News•September 9, 2014
Another Year, Another Record High for Greenhouse Gases
By Brian Kahn
The numbers are in and in case there was any doubt, 2013 was another recordsetting year for greenhouse gases. The atmosphere is home to more warming gases than at any other point since industrialization. And carbon dioxide, the main culprit, is causing oceans to acidify at a rate unseen in at least 300 million years.
Credit: Climate Central
The news comes courtesy of the World Meteorological Organization’s annual Greenhouse Gas Bulletin, released Tuesday. The report tracks carbon dioxide, methane, nitrous oxide and other greenhouse gases at dozens of monitoring stations around the world and provides a snapshot of how humans are changing the planet.
Greenhouse gases from human sources have contributed to a 1.8°F rise in the global average temperature since the start of the Industrial Revolution as well as a host of other changes from rising seas to shrinking sea ice. Emissions have also contributed to a rise in the acidity of the ocean, which could have long-lasting consequences for marine ecosystems and food security.
Of those greenhouse gases, CO2 is the grandaddy. Since 1990, it has accounted for 80 percent of the earth’s increased heat-trapping ability. In 2013, the concentration of CO2 in the atmosphere crossed 400 parts per million (ppm) for the first time in human history. It also crossed that threshold again earlier this year, staying there for three months.SEE MOREMap Shows When Summer Heat Peaks in Your Town
New CO2 Milestone: 3 Months Above 400 PPM
5 Graphics That Show U.S. Climate Change Costs
Using an array of monitoring stations and averaged over all of 2013, CO2 levels were about 396 ppm. That represents a 42 percent increase over pre-industrial times when CO2 stood at 278 ppm.
Methane has increased at an even more notable clip, rising to 153 percent over pre-industrial levels while nitrous oxide rose 21 percent over that period. Both account for a much smaller portion of greenhouse gases that humans have added to the atmosphere, but they’re much more potent than CO2.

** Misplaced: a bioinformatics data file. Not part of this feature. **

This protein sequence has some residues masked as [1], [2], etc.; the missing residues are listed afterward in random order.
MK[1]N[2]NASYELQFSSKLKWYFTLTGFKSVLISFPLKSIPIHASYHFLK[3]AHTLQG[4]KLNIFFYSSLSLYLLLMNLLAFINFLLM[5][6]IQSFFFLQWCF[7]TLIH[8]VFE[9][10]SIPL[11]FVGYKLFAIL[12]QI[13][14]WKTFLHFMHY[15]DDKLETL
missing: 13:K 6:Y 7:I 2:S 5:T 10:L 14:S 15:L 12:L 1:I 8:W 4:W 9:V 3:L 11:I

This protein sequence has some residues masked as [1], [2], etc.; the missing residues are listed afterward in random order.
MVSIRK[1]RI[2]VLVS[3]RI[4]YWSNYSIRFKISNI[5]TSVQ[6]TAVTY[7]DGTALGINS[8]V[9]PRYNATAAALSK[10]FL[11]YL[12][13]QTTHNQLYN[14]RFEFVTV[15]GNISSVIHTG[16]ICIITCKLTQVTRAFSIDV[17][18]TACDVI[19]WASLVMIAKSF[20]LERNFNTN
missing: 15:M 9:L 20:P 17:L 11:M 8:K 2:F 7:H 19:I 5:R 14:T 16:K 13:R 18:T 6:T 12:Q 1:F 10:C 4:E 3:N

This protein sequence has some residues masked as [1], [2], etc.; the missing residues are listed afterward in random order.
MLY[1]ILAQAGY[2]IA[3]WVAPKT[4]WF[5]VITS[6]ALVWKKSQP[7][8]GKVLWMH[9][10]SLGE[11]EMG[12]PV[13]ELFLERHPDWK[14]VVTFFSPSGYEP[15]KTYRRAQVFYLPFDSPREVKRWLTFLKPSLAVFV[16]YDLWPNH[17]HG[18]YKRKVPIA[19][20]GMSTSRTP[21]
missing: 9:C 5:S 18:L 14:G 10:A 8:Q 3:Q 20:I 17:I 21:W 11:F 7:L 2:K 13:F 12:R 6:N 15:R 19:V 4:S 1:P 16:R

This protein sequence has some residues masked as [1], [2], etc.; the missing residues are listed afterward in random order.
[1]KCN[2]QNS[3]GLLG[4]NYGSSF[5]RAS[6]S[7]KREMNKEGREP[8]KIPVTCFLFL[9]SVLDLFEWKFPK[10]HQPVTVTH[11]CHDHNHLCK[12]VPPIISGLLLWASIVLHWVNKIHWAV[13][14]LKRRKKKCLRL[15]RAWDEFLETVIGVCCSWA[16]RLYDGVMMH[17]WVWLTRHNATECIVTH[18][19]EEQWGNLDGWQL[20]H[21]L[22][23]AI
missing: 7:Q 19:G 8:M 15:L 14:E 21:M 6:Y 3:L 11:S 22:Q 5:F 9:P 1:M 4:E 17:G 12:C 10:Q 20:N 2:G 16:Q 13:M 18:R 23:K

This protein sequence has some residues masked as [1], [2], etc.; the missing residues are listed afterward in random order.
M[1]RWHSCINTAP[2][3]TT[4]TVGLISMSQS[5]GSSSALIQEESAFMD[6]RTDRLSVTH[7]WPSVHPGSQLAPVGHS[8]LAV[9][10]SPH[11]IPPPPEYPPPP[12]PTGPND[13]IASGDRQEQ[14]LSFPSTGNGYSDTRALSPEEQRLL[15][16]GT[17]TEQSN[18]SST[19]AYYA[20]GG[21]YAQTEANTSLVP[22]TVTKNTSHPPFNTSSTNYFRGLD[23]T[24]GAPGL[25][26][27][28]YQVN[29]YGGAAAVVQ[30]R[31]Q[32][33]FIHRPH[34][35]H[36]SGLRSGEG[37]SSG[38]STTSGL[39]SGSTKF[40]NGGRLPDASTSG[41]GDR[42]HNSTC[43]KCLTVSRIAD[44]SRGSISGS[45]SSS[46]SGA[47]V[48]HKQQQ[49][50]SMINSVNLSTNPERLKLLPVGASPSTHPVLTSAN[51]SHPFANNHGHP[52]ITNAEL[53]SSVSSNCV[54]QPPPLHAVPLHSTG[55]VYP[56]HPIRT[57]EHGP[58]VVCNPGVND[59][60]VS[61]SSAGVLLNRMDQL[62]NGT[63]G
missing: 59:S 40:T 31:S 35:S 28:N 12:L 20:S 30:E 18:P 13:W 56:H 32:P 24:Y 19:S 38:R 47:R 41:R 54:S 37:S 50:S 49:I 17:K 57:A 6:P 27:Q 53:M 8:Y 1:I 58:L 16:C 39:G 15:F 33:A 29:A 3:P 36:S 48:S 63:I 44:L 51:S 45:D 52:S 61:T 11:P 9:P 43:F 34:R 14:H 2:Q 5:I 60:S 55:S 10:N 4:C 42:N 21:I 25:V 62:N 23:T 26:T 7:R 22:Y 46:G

“We know without any doubt that our climate is changing and our weather is becoming more extreme due to human activities such as the burning of fossil fuels,” WMO Secretary-General Michel Jarraud said in a press release.
One change the new report looks at in depth is ocean acidification. Oceans are a particularly important sink for CO2, taking up a quarter of all human emissions. Put another way, the report says that oceans take up about 9 lbs. of CO2 per day per person, even on weekends. No matter how it’s calculated, oceans are keeping a substantial chunk of CO2 out of the atmosphere.
However, that’s coming with the price of ocean acidification. The report says ocean acidification is happening at a rate unheard of in at least 300 million years, and just as alarming, that rate is projected to accelerate until at least mid-century.
The Keeling Curve, whichs hows the rise of CO2 since the late 1950s as measured at Mauna Loa Observatory.
Acidification has wide-ranging consequences including wreaking havoc on coral reef ecosystems, weakening the shells of shellfish, negatively affecting fisheries and generally altering the ocean food chain.
“The Greenhouse Gas Bulletin shows that, far from falling, the concentration of carbon dioxide in the atmosphere actually increased last year at the fastest rate for nearly 30 years,” Jarraud said. “We must reverse this trend by cutting emissions of CO2 and other greenhouse gases across the board. We are running out of time.”
Jarraud’s comments and the report come a few weeks ahead of a series of high profile climate events in New York, including the UN Climate Summit, which will bring together a number of world leaders, including President Obama and U.K. Prime Minister David Cameron. While no international agreements for dealing with climate change are expected to come from the Summit, it is expected to pave the way for a future agreement sometime in 2015.
Until then – and even after – greenhouse gas emissions will continue rising.
You May Also Like:
New York to Become a Hub of Climate Hubbub
Coal Plants Lock in 300 Billion Tons of CO2 Emissions
A Tale of Two Cities: Miami, New York and Life on the Edge
Climate Change Ups Odds of a Southwest Megadrought